Donor-funded fellowship continues to remedy health disparities
“Because of this funding support, I have been able to extend my reach to vulnerable populations and work towards breaking down barriers caused by structural racism and inequity in access and treatment.”
—BISOLA OJIKUTU, MD, MPH
Through her work in sub-Saharan Africa and the United States, Bisola Ojikutu, MD, MPH, has seen firsthand how access to healthcare is limited by poverty, homelessness, and discrimination. These factors, she says, place individuals at a higher risk for infectious diseases such as HIV and COVID-19.
Ojikutu, a physician in the Brigham’s Division of Global Health Equity, has been able to advance her work to remedy health disparities thanks to a global health fellowship funded by anonymous donors. The donors, whose generosity established the fellowship in 2008, recently expanded their support with two new contributions. To date, their gifts have enabled more than 25 fellows, including Ojikutu, to bring their medical expertise to underserved populations.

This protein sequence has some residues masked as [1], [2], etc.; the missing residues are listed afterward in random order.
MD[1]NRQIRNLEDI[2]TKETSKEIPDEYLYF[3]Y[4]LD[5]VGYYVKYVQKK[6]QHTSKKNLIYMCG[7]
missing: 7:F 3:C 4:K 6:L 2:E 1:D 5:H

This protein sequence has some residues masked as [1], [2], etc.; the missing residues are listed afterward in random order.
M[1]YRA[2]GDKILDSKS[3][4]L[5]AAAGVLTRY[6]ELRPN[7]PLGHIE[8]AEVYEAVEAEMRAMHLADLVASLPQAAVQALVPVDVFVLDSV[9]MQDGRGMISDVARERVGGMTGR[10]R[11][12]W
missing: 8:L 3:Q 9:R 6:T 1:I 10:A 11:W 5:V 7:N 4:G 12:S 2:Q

“The pandemic has further highlighted the importance of developing new treatments and improving access
to healthcare and basic needs in the United States and around the world,” says one of the donors. “We are pleased to continue supporting this global health fellowship and physicians like Dr. Ojikutu.”
Ojikutu, who completed her training in infectious diseases through a Mass General Brigham program, is grateful for the donors’ generosity. She says, “This support has helped me to further my research goals, promote access to treatment and prevention of infectious diseases, and provide my patients with compassionate and culturally competent care.”
Currently, Ojikutu is focused on developing interventions to minimize HIV risk among immigrant women. She is also leading efforts to engage Black and Latinx communities in COVID-19 vaccine research—advocating for equity in clinical trial participation and vaccine access, understanding the reluctance to be vaccinated, and aiming to build trust and increase inoculations.
“Because of this funding support,” Ojikutu says, “I have been able to extend my reach to vulnerable populations and work towards breaking down barriers caused by structural racism and inequity in access and treatment.”